Thankfulness can be hard for parents of kids with chronic special needs. Mom explains what she did when her 12-year-old experienced EA/TEF complications.

January is Esophageal Atresia/Tracheoesophageal Fistula (EA/TEF) Awareness Month. Because my son was born with this birth anomaly in 1982, Different Dream is raising awareness with Wednesday guest posts written by parents of kids with EA/TEF. Last week, Ursula Herrera shared feeding tips she discovered while raising her son. Today, guest blogger Maggie Gale describes how she reacted when her twelve-year-old daughter recently had an emergency endoscopy and the removal of food lodged in her esophagus.

Thankfulness

So we are back here. I thought we’d moved on. I remember this feeling of hospital corridors, bored children waiting, disillusionment mingled with disinfectant hanging in the air.

Different location.
Same emotions.

Different doctor.
Same questions.

My daughter has grown,
but not grown out of it.

Oh, my problems. You are so familiar. How many years will you hound me?

There’s no answer to this question. Just a still small voice inviting me to change my perspective.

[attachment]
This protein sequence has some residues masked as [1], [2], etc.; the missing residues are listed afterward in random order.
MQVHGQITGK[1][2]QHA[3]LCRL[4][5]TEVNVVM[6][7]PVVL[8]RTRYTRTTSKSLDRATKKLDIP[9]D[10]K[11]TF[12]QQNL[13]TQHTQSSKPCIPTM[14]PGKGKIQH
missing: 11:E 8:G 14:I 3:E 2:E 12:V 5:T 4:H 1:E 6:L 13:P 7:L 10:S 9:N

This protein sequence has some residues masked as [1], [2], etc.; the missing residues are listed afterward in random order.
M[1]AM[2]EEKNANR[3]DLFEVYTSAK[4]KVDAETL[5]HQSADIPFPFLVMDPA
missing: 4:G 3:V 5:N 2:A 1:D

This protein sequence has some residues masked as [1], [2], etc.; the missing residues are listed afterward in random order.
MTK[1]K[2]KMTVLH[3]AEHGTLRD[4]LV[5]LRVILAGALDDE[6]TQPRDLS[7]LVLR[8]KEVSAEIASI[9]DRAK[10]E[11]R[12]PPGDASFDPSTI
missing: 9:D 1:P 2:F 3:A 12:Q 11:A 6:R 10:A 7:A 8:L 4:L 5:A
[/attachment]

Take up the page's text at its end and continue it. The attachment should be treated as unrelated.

Instead of frustration and questions which have no answer…

Thankfulness.

She can be seen today.
There is a doctor available.

We had three-and-a-half years without surgery up to this point. Thank you, Lord.

Thankfulness.

Often, we can’t choose our circumstances, but we can choose our responses to them.
We can choose to be thankful in all circumstances.

How Have You Learned Thankfulness?

Has your child with special needs experienced a setback or maybe multiple setbacks? Were you able to maintain thankfulness? How did you do it? Leave a comment.

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Thankfulness can be hard for parents of kids with chronic special needs. Mom explains what she did when her 12-year-old experienced EA/TEF complications.